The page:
Just like with any technology, maintaining security in the cloud is essential for enterprises. Digital transformation initiatives and an increase in cloud-based solutions are increasing the rate of cloud adoption among businesses. However, several businesses aren’t familiar enough with how the cloud works may not know how to securely operate it. That’s why creating and sticking to a cloud security strategy is so important for businesses.
A cloud security strategy dictates how your enterprise maintains the security of your cloud environment and the data contained in it. Security operations shouldn’t be blind; you need a firm strategy in place to ensure your enterprise knows how to safely work in the cloud. Designing, implementing, and enforcing this strategy might seem tricky, but it’s an essential step in maintaining cloud security. Below, we explore how your enterprise can design a flawless cloud security strategy.
Data privacy and encryption in the cloud
Data security is a major concern for businesses, and rightly so. Companies want to protect their data in case of a security breach, especially when they put their data in the cloud. Your enterprise might be scared to migrate your data into a cloud environment, but the right security strategy can ensure that your data remains private. Public cloud providers should encrypt all the data that your company stores on their servers; they should also make their encryption protocols known in their service level agreement (SLA).
For your cloud security strategy, you need to ensure that your enterprise maintains the security of your data as you move to the cloud. Sensitive data should not be moved to the cloud before your enterprise becomes familiar with their cloud deployment. Instead, your cloud strategy should allow for non-essential data that doesn’t require strict security practices to be moved first.
Maintaining access control in your cloud environment
Your cloud security strategy needs to address how your enterprise maintains control over who has access to your data. A cloud provider will often include access control tools so your enterprise can keep sensitive data in the right hands. Your security strategy should include protocols on which employees and departments can access which data; to implement access control, your enterprise can lock off data behind authentication measures or by doling out access by device.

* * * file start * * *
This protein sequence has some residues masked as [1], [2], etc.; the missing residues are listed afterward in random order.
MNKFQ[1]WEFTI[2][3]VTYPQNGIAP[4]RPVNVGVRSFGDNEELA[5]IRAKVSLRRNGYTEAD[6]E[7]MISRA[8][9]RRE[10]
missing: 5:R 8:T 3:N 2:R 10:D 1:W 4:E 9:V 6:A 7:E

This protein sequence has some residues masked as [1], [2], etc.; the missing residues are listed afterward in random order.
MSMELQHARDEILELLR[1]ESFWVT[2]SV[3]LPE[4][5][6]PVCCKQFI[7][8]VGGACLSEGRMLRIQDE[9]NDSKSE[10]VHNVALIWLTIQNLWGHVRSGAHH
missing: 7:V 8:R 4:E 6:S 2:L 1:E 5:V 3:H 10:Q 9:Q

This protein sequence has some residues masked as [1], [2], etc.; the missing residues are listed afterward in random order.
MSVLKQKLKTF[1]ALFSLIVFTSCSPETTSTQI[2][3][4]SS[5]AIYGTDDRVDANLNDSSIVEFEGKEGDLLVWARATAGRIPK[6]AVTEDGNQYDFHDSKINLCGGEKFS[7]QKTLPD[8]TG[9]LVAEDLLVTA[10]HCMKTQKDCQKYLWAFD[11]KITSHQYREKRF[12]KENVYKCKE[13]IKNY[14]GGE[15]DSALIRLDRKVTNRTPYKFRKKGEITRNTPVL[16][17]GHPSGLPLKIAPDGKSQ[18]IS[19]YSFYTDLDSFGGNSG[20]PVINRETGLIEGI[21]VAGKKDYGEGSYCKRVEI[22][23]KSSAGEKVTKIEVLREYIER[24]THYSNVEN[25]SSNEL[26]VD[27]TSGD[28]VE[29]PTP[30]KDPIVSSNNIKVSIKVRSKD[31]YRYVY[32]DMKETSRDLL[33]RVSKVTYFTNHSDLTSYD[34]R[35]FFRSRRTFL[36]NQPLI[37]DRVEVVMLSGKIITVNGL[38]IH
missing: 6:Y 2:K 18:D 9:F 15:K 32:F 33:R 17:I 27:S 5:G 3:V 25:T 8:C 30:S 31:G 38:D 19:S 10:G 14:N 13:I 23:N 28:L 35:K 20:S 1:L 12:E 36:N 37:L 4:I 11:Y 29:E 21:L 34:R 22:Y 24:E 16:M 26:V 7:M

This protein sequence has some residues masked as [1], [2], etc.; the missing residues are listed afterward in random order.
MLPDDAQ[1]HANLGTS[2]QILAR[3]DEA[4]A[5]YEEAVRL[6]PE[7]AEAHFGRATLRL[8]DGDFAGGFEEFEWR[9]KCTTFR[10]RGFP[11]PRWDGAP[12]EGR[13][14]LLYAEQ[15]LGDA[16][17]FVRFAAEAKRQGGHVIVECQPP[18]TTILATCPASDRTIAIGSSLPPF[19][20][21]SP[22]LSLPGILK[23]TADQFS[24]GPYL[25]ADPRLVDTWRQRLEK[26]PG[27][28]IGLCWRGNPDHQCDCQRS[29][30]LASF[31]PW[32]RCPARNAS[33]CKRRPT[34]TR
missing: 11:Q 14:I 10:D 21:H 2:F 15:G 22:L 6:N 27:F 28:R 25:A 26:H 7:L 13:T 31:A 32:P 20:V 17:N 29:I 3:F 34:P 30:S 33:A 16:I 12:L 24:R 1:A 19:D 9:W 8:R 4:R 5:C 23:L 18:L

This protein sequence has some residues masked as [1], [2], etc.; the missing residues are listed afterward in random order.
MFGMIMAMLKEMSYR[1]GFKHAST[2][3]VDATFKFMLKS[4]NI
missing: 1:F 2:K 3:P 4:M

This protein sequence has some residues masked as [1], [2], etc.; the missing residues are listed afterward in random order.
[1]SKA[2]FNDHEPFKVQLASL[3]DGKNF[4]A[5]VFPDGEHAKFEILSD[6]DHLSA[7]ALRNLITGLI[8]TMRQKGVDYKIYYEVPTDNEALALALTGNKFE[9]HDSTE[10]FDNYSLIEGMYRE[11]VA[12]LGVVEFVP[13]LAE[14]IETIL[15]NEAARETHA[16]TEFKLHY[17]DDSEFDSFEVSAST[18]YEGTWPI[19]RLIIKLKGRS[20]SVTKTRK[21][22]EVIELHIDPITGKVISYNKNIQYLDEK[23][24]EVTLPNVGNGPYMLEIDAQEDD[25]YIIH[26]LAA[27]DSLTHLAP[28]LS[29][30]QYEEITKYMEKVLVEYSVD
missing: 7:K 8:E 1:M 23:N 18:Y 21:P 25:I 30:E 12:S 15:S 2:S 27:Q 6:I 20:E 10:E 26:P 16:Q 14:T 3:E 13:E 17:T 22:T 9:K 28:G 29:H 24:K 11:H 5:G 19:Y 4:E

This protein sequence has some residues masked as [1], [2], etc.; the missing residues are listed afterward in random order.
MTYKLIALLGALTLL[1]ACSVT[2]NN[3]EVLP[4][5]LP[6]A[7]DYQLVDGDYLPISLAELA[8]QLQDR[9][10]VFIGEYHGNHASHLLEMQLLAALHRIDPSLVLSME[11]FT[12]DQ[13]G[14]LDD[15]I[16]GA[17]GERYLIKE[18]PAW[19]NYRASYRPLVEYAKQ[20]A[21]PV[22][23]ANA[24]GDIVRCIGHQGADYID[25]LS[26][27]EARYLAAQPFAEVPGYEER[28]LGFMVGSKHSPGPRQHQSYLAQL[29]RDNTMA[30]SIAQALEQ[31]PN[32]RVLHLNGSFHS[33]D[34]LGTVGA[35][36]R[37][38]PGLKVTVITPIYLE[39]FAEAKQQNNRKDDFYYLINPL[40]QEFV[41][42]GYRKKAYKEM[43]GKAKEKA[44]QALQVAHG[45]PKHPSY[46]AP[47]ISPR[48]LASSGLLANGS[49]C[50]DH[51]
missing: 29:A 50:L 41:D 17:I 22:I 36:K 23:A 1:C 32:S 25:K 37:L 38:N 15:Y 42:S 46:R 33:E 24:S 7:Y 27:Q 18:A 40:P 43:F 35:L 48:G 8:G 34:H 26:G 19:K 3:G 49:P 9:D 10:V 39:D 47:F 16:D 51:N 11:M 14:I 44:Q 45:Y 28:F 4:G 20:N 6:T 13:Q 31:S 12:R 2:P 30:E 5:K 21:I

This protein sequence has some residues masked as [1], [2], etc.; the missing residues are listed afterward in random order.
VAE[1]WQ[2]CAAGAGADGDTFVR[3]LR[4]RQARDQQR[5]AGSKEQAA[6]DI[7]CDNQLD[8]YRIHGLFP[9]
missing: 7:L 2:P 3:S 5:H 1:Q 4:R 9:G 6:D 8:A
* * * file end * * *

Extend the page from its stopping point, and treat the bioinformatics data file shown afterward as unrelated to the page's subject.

Cloud security responsibilities
When you adopt the cloud into your infrastructure, then both your enterprise and your cloud provider are responsible for certain security practices. Your cloud provider will outline what you’re responsible for in regards to security in their SLA. The specifics of your company’s responsibilities will depend on the cloud provider, but whatever the case, your enterprise will need to address your responsibilities in your security strategy.
Training your enterprise on cloud security
It’s important to keep your company up to speed on maintaining cloud security. Security threats can come from anywhere, and if they aren’t properly trained on your cloud environment, they can be a major internal risk. Your company needs to train its employees on how to use and navigate its cloud deployment; it should also give special training to your IT team on the security protocols your enterprise uses to control access and protect data.
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